In 2007, the Human Microbiome project began and was funded by the National Institutes of Health. Once the human genome project was completed, work continued to identify the microbiome or bacterial colonization of the human body. It is now recognized that the microbiome plays an important part in health and well-being. This microbiome interacts with both genetic and environmental factors which effect health outcomes.1 It has been discovered that cells in the microbiome outnumber human cells by an order of 10.2 The extent of the influence and interaction between this bacterial colonization and health or illness is just beginning to be understood. While many studies have found the presence or absence of specific bacteria in association with a disease, how and when to influence this for benefit is not yet understood. Particularly, what the “normal” microbiome of a preterm infant actually is should be identified. This would help target treatments concerning the microbiome for this population.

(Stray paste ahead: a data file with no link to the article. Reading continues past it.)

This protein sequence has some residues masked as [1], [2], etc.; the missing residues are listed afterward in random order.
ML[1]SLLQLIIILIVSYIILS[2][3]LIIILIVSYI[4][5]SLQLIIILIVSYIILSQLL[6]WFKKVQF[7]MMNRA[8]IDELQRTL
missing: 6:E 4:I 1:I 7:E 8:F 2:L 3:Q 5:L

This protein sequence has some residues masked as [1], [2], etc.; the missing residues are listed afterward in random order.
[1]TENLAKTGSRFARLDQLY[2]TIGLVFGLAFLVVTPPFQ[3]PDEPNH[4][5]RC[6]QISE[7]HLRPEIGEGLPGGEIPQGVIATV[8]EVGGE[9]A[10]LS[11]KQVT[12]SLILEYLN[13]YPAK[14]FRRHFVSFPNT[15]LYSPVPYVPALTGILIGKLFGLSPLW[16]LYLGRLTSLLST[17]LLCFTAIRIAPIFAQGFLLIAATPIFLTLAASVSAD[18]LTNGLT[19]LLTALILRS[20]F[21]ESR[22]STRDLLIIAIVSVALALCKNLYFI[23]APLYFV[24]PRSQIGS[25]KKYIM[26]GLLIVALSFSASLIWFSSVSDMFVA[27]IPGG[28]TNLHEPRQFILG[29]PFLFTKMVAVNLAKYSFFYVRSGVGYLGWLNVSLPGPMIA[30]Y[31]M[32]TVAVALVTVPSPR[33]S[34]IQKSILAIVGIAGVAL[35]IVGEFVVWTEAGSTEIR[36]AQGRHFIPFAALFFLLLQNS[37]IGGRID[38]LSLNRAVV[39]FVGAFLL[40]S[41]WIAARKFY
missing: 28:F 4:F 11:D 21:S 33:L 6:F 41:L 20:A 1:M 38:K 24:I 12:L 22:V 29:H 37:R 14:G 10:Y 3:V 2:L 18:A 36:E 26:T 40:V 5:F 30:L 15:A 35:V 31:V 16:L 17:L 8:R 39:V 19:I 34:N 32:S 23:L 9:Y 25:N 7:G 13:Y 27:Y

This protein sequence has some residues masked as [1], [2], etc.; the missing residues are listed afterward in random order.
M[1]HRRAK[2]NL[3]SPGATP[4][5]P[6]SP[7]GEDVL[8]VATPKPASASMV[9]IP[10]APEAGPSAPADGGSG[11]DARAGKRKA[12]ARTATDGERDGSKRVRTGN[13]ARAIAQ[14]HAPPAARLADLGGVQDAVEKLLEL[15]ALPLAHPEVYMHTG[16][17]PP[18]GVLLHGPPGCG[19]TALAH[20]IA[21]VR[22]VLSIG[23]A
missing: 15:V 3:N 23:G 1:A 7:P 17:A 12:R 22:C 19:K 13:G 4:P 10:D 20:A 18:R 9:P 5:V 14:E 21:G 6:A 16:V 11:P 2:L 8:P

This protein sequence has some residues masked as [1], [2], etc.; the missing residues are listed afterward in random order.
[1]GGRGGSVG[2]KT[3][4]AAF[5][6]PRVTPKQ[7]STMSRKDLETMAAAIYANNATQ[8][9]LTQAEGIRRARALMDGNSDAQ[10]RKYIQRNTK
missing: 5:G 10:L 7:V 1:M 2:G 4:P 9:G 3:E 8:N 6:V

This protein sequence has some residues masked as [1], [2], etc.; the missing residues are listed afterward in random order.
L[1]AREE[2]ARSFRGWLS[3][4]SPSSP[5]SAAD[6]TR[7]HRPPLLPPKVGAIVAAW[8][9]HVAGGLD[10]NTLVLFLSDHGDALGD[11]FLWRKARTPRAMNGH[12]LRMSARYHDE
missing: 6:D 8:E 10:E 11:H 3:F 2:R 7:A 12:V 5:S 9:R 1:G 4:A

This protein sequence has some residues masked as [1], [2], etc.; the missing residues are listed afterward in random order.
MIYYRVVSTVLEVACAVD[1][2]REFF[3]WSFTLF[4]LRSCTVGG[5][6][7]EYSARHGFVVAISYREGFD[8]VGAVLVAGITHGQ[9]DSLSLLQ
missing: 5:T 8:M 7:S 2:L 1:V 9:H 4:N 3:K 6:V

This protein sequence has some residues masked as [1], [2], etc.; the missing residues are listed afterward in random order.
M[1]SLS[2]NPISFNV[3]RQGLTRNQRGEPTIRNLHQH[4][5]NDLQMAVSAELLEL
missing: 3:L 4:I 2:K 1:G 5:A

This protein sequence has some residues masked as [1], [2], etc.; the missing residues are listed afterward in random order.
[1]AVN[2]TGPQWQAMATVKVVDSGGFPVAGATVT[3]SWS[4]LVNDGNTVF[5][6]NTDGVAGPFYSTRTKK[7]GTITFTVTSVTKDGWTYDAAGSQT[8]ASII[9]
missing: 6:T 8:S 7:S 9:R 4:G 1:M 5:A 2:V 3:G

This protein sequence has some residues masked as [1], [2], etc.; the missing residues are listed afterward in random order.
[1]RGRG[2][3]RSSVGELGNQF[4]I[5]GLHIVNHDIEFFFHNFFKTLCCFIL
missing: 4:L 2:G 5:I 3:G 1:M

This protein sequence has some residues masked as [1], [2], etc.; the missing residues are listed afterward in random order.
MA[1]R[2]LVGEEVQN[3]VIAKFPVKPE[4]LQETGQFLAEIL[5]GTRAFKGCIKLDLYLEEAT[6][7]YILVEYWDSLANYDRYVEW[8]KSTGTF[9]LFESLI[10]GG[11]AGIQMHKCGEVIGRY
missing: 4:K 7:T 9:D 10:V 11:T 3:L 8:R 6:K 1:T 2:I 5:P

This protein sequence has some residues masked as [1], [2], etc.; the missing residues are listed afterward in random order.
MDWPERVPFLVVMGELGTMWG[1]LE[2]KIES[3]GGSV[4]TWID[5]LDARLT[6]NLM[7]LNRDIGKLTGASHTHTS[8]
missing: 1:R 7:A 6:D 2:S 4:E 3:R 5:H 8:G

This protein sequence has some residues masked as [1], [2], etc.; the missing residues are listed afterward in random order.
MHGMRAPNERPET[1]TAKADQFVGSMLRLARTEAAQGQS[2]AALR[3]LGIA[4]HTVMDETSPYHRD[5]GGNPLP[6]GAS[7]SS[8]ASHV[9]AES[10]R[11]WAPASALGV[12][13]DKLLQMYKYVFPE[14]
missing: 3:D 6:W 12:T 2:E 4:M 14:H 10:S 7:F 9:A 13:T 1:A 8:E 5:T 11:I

It is now believed that the preterm infant’s intestines are colonized before birth, contrary to what we used to think about this colonization happening entirely after birth.2-4 It also turns out that the mother’s own microbiome, and other factors, influence this initial colonization. The mother’s microbiome influences risk for preterm birth as well as risk for gestational diabetes and pre-eclampsia.5 This colonization of the neonatal gut is influenced by mode of delivery and important for many reasons, including immune development and avoidance of bacterial overgrowth. The colonization of Bacteroides is earlier and with higher levels in infants born vaginally versus those born via cesarean section. Cesarean section has also been shown to result in lower colonization with Lactobacillus and Bifidobacterium. These beneficial bacteria are referred to as commensal bacteria and bacteria that commonly lead to disease are referred to as pathogenic bacteria. Important to the microbiome are both the number and diversity of bacteria. While beneficial in the gut, they may cause infection if outside the gut. Chronic stress and pain such as that experienced by some NICU patients can lead to translocation of this bacteria from the gut into the bloodstream, leading to infection.6